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Soylent: A Word Processor with a Crowd Inside

By Michael S. Bernstein, Greg Little, Robert C. Miller, Björn Hartmann, Mark S. Ackerman, David R. Karger, David Crowell, Katrina Panovich

Communications of the ACM, Vol. 58 No. 8, Pages 85-94

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This paper introduces architectural and interaction patterns for integrating crowdsourced human contributions directly into user interfaces. We focus on writing and editing, complex endeavors that span many levels of conceptual and pragmatic activity. Authoring tools offer help with pragmatics, but for higher-level help, writers commonly turn to other people. We thus present Soylent, a word processing interface that enables writers to call on Mechanical Turk workers to shorten, proofread, and otherwise edit parts of their documents on demand. To improve worker quality, we introduce the Find-Fix-Verify crowd programming pattern, which splits tasks into a series of generation and review stages. Evaluation studies demonstrate the feasibility of crowdsourced editing and investigate questions of reliability, cost, wait time, and work time for edits.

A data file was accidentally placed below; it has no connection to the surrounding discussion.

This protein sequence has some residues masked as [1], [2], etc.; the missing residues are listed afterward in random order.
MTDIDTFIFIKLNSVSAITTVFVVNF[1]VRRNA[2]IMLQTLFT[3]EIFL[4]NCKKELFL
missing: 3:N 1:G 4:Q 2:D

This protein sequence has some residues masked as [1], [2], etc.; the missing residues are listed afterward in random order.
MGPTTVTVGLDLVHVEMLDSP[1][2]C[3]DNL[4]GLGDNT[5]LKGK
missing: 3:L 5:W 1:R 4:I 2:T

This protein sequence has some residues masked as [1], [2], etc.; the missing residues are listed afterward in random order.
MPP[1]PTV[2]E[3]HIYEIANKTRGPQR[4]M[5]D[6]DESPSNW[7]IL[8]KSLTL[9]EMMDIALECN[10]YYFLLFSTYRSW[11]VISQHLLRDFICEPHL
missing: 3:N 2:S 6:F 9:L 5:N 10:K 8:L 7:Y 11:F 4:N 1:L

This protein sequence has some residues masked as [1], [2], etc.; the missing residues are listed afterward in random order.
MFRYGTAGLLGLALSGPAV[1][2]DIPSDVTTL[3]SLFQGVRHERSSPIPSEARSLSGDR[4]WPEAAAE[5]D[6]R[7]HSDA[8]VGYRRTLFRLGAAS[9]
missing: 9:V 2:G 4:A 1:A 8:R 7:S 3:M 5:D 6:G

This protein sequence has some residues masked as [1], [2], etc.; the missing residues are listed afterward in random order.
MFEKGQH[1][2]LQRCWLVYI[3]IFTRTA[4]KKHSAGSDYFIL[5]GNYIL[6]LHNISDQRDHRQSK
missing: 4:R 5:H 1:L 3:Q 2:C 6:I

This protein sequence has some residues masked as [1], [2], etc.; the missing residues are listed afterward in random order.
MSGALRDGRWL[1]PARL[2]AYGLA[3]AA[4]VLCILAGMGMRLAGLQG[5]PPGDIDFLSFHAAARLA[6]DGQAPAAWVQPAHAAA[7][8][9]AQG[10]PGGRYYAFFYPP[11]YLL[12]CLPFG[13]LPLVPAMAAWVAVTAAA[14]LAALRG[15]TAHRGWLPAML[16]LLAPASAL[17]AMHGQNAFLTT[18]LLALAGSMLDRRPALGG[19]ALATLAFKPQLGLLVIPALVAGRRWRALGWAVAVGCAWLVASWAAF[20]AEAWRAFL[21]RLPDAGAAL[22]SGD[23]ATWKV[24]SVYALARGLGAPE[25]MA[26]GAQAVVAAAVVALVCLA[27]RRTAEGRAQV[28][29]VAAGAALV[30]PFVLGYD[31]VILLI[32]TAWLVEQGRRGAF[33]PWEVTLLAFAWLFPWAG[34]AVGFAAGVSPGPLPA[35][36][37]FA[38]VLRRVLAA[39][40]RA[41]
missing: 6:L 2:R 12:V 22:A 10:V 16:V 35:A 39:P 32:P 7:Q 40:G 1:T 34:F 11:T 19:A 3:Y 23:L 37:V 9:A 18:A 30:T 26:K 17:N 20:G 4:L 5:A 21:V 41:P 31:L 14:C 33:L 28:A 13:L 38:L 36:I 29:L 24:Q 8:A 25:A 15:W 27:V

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1. Introduction

Word processing is a complex task that touches on many goals of human-computer interaction. It supports a deep cognitive activity—writing—and requires complicated manipulations. Writing is difficult: even experts routinely make style, grammar, and spelling mistakes. Then, when a writer makes high-level decisions like changing a passage from past to present tense or fleshing out citation sketches into a true references section, she is faced with executing daunting numbers of nontrivial tasks across the entire document. Finally, when the document is a half-page over length, interactive software provides little support to help us trim those last few paragraphs. Good user interfaces aid these tasks; good artificial intelligence helps as well, but it is clear that we have far to go.


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